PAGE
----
The easiest way to think of a nerve is as a collection of fibers. These fibers are neurons. A neuron runs from the spine and affects one muscle1. The nerve may be a collection of fibers coming from different spinal levels and may affect several muscles.
From the third to the eigth cervical vertebrae (C3-C8) and the first thoracic vertebrae (T1) nerves exit the spine and come together forming the brachial plexus. The brachial plexus has a pretty complicated set of divisions.
- The Roots - these come off the spine as mentioned above
- The Trunks - the trunks are clusters of roots. The Superior is from C5-6, the Middle is C7, and the Inferior is C8-T1
- The Divisions - each of the Trunks has an anterior and posterior division
- The Cords - The lateral cord comes from the anterior division of the superior and middle trunks; the posterior cord comes from all three posterior divisions; the medial cord comes from the anterior divison of the inferior trunk
From every level, roots to the cords, nerves exit the plexus and run toward their target muscles. The nerves are often referred to by the level of the spine that contributes to them. The spinal level is especially important when there is damage to the spine. A tumor on the right side of C5 could affect any nerve leaving at that space. Any nerve that is created from a C5 root could be affected. Remember though that there are a number of differnt fibers. In this way one root can affect several muscles, even though one fiber can only effect one muscle, because one root contains many fibers and several nerves.
The table below is created as a reference for anyone needing to know about a specific nerve.
Here is the complete list of branches of the brachial plexus:
|Dorsal scapular||C5 with contributions from C4||Innervates rhomboid muscles and levator scapulae|
|Long thoracic||C5-C7||Innervates serratus anterior|
|Nerve to subclavius||Superior trunk, C4-C6||Innervates subclavius and sternoclviaular joint|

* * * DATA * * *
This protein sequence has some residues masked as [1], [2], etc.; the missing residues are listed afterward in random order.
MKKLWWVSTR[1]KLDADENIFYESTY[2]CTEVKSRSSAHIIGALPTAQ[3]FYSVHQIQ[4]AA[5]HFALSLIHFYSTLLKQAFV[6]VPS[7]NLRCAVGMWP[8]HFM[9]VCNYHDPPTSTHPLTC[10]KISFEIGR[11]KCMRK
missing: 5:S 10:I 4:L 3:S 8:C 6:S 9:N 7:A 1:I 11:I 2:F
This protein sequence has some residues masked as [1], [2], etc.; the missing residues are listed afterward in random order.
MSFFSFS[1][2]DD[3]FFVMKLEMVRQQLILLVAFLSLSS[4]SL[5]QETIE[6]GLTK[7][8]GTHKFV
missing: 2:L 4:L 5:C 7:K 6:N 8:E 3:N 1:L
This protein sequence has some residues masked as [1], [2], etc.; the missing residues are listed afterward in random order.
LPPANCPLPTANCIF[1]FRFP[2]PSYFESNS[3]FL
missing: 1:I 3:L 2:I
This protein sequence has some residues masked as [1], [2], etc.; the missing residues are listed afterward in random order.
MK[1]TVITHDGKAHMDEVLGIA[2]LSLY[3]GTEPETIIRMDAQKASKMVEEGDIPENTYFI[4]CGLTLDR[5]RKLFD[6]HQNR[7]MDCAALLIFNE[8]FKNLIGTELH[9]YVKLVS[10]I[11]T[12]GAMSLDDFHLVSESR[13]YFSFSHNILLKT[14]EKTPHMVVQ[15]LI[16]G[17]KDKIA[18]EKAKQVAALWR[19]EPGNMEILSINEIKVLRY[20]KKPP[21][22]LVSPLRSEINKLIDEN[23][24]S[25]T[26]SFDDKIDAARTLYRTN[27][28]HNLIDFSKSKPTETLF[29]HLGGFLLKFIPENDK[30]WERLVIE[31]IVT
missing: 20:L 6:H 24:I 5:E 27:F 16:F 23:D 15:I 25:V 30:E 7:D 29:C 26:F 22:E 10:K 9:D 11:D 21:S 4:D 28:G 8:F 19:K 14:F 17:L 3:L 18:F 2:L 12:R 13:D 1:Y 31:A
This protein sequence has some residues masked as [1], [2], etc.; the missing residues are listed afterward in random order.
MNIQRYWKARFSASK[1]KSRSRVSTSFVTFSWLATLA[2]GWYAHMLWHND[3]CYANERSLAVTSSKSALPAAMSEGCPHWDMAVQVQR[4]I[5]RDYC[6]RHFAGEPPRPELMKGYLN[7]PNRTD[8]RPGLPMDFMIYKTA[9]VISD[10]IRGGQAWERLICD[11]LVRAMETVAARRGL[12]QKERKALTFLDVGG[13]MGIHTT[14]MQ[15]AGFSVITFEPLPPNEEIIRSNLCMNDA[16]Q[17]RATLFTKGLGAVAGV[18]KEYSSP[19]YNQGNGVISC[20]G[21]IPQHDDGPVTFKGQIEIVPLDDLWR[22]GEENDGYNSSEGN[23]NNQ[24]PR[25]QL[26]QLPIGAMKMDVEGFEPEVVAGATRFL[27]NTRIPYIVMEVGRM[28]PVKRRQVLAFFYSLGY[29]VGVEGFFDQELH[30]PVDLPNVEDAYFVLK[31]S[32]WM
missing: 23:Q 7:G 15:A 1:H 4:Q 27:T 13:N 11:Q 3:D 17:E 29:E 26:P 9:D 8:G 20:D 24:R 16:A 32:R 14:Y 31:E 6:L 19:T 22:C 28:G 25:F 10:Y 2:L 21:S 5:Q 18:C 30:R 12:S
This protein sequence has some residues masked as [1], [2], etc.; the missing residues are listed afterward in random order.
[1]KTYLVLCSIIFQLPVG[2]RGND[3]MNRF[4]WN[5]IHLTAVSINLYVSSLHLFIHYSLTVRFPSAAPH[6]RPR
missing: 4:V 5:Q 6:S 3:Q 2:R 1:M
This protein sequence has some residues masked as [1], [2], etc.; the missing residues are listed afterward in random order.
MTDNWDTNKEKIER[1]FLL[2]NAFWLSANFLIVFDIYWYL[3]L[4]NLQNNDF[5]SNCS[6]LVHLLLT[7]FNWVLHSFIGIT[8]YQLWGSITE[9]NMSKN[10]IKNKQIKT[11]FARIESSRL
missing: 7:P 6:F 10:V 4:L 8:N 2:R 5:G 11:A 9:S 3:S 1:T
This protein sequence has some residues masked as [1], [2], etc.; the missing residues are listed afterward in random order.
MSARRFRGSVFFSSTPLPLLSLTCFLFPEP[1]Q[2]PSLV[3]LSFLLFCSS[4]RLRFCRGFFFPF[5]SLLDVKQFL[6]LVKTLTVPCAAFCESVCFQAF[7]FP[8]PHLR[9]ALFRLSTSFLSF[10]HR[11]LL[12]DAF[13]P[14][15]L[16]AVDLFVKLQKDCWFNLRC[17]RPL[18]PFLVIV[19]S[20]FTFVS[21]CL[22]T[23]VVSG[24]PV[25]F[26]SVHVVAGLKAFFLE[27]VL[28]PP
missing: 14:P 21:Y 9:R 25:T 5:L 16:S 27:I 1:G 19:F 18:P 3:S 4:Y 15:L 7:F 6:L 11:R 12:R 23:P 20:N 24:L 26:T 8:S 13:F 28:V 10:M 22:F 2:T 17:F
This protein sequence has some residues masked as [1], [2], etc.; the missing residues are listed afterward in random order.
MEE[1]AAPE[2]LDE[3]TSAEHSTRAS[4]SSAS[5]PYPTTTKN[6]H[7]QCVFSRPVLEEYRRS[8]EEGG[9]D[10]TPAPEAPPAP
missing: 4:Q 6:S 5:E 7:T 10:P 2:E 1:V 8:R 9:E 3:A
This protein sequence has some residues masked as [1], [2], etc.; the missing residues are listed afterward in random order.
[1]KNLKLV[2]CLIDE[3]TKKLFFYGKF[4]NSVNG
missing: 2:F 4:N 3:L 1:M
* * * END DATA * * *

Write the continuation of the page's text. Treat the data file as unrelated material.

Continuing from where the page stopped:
|Suprascapular||Superior trunk, C4-C6||Innervates supraspinatus, infraspinatus and glenuhumeral joint|
|Lateral pectoral||Lateral, C5-C7||Innervates pec. maj., but supplies a loop to med. pect. nerve|
|Musculocutaneous||Lateral, C5-C7||innervates coracobrachilais, biceps, brachialis; continues as lateral antebrachial cutaneous nerve|
|Median||Later from C6-C7, medial from C8-T1||Innervates the flexor muscles in forearm (except flexor carpi ulnaris, ulnar half of flexor digitorum profundus) and five hand muscles|
|Medial pectoral||Medial cord, from C8-T1||Innervates the pec. min. and part of pec. maj.|
|Medial brachial cutaneous||Medial cord, from C8-T1||Supplies the skin on the medial side of the arm|
|Medial antebrachial cutaneous||Medial cord, from C8-T1||Supplies the skin on the medial side of the forearm|
|Ulnar||terminal branch of the medial cord, C7-T1||Innervates one and one half flexor muscles in the forearm, most small muscles of the hand and skin of the hand medial to a line bissecting the 4th digit|
|Upper subscapular||Post cord C5-C6||Innervates top of subscapularis|
|Thoracodorsal||Post cord C6-C8||Innervates latissimus dorsi|
|Lower subscapular||post cord C5-C6||innervates bottom of subscapularis and teres major|
|Axillary||terminal brach of post cord C5-C6||innervates teres mino and deltoid, shoulder joint and skin over inferior part of deltoid|
|Radial||Terminal branch post C5-T1||Innervates triceps, anconeus, brachoradialis, extensors of forearm; supplies skin on posterior aspect of arm and forearm via posterior cutaneous nerves|
|Useful anatomical nomenclature|
|The Skeletal and Muscular Anatomy|
|The Nervous Anatomy|
|Common causes of shoulder pain and weakness|
|Shoulder rehabilitation following surgery|
|Therapies and interventions|
|Links and references|